I’ve been enjoying Discovery’s new show, Unchained Reaction, quite a bit. It’s a fantastic showcase of creativity, ingenuity, and prototyping. I just watched the most recent episode, which pitted a team of construction contractors against a team of “designers”. They didn’t say what types of designers they were, but the show’s editors made a point of communicating that the team members specified designs for other people to implement; they didn’t know how to build anything themselves. Much of this exposition came from the designers’ own mouths. Meanwhile, the manly men of the opposing team bragged about how efficient they are at building things. They would build big, playing on their strengths.
Of course, this was a dramatic setup, but being a designer, it really struck home for me. I was immediately on the defensive, routing for my team “against all odds”. The cameras portrayed the designers standing around a whiteboard, planning out an elaborate narrative, while the contractors got to work building stuff. During the first test of their opening mechanism, one of the designers loudly proclaimed their success at failing, clearly branding himself as a member of our tribe. In the end, both teams did outstanding jobs, demonstrating admirable creativity and inventiveness. I’m happy to say that the designers were quite capable of building what they designed, and they won, but that’s beside the point.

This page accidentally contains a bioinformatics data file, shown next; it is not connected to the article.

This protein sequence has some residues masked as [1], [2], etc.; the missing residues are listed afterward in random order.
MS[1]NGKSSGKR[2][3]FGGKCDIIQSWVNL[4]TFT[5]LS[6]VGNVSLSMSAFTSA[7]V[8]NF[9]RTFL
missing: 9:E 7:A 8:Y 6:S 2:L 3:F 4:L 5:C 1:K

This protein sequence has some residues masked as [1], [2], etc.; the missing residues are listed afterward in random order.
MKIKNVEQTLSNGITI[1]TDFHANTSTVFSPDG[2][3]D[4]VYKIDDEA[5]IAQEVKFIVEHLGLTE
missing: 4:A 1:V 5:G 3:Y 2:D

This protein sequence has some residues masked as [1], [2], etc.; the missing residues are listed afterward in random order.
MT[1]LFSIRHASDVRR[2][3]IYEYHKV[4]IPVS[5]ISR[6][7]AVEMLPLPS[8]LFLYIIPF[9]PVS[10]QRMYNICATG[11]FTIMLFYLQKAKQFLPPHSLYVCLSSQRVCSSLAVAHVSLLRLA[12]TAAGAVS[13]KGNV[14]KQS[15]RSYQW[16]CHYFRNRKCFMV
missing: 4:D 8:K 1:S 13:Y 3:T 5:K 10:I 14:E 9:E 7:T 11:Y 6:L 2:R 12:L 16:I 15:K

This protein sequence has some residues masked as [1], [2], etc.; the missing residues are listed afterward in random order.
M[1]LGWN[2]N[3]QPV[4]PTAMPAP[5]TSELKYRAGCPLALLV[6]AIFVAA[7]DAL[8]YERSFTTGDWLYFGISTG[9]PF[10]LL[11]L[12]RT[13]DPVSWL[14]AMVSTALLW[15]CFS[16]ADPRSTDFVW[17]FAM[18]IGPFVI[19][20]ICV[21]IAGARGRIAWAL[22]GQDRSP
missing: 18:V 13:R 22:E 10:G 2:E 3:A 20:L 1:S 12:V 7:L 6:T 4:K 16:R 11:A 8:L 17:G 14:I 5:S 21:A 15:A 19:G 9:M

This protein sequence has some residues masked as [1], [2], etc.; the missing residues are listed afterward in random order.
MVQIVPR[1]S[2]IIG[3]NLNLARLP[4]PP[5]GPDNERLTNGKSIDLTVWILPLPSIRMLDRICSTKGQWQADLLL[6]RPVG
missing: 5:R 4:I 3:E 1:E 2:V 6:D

Designers have accrued a formidable stigma. We’re armchair generals in fancy clothes. There may have always been a little of this perception, but I think it is on the rise. Graphic designers created things with their own hands. Sure, it had to go to a printer for mass production, but there was a craft, materials, and specialized tools. Industrial designers still have the physical component of materials, but most graphic designers are working entirely digitally now. Interaction designers are in an even worse position, because most of us don’t have the skills necessary to realize our designs.
There has been a push lately for designers to learn to code. That’s certainly one approach, and I’m all for it, assuming you have mastered design, but I propose a less-specific movement:
Learn to create!